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      • I’ve notice a lot of knee jerk backlash. Sometimes it feels like a person is reacting to an idea that ‘threatens’ an interest. I’ve been seeing a lot of fear of various franchises being dethroned as the best, so some of the fans get overly aggressive. Prequels are an easy target to bash a competitor.

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  4. For me, it depends on the type of prequel. If it’s a direct prequel it has to be done right, but if it’s an indirect prequel like what you’re writing, which doesn’t have the same characters or touch on events directly preceding those of the main series, I give them more leeway and enjoy them more.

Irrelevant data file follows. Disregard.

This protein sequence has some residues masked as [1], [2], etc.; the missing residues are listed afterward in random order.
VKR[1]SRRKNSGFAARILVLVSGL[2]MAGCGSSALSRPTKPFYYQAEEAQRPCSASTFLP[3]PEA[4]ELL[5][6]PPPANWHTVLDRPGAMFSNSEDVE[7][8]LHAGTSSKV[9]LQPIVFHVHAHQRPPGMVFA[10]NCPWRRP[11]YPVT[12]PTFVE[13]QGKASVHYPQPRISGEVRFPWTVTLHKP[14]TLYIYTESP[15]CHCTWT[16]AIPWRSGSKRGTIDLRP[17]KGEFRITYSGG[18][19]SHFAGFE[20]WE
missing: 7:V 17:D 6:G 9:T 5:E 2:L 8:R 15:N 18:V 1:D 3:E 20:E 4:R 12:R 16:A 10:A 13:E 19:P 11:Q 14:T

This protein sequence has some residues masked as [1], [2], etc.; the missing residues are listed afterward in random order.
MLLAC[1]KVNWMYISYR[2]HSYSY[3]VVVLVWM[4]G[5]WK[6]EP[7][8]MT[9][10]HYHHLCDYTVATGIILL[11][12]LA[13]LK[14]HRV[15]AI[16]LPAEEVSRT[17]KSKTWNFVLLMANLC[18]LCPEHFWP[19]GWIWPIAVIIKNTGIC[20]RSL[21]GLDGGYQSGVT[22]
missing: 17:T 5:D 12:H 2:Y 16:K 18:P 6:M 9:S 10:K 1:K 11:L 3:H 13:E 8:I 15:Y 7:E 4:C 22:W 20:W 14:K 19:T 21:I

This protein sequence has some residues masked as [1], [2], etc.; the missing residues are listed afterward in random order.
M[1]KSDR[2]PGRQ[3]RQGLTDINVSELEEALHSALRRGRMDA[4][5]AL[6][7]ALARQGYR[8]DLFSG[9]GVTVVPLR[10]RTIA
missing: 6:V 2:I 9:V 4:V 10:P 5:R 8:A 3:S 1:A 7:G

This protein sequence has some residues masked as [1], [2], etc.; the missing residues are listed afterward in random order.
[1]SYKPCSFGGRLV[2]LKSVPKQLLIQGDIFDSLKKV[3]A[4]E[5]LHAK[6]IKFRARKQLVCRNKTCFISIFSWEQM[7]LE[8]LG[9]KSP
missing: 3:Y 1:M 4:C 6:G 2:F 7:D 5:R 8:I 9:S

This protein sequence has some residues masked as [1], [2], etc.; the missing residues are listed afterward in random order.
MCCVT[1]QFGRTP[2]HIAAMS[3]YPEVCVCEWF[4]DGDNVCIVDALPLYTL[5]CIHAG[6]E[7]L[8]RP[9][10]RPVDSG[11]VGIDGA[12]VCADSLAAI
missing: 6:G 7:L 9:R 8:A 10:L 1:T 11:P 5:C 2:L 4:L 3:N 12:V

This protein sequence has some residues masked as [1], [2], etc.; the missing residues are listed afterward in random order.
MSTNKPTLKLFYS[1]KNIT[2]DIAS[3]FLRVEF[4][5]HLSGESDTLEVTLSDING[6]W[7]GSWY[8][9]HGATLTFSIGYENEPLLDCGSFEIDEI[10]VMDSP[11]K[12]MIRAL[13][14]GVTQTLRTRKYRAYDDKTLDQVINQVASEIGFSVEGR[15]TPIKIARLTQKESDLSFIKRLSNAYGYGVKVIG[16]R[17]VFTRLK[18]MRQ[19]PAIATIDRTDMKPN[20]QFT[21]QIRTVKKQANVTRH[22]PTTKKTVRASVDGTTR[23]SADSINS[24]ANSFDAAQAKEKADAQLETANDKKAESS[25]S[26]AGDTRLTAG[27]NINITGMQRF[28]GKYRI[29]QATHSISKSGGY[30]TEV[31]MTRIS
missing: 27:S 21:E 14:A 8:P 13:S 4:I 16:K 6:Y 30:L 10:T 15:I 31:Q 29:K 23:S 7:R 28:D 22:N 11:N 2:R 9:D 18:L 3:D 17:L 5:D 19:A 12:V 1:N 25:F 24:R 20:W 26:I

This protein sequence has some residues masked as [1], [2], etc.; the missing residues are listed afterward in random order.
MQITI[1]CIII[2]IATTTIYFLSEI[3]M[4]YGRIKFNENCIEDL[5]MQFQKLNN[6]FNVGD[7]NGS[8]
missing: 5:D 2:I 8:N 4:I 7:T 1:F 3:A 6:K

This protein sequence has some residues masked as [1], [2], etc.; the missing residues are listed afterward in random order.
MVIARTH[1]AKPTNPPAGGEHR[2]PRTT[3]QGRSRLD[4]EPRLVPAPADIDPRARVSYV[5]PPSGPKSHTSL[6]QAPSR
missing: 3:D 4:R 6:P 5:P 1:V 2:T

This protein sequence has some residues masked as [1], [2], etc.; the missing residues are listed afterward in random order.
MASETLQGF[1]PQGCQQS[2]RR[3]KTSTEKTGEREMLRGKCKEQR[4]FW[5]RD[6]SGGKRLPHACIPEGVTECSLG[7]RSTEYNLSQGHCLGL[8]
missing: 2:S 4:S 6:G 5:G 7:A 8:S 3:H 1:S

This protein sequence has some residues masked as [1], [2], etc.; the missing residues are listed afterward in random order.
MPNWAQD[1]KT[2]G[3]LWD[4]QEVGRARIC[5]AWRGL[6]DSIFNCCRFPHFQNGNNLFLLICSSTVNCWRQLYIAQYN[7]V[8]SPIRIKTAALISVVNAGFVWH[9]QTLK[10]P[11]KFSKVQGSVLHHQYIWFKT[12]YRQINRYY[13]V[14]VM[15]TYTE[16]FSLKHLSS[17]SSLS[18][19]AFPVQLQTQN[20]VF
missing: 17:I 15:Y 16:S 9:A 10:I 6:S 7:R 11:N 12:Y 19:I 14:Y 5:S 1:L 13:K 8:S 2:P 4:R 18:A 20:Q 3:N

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  5. Reblogged this on DSM Publications and commented:
    Author Charles Yallowitz discusses prequels in this great post from his Legends of Windemere blog.

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  6. L. Marie says:

    As everyone else has said, prequels work when they’re done well. I can’t help thinking of The Magician’s Nephew, a prequel to The Lion, the Witch and the Wardrobe. I don’t think of The Hobbit
    (the book) as a prequel, though the events of the story came before LoTR, because it was written first. But yes, the movies were prequels. I liked some aspects of the movies and disliked other aspects.

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    • The Hobbit/LOTR prequel bit was more about movies than books. Tolkien connected everything very nicely in his books. Honestly, I was going to use the Star Wars movies, but I know that’s a tricky one these days.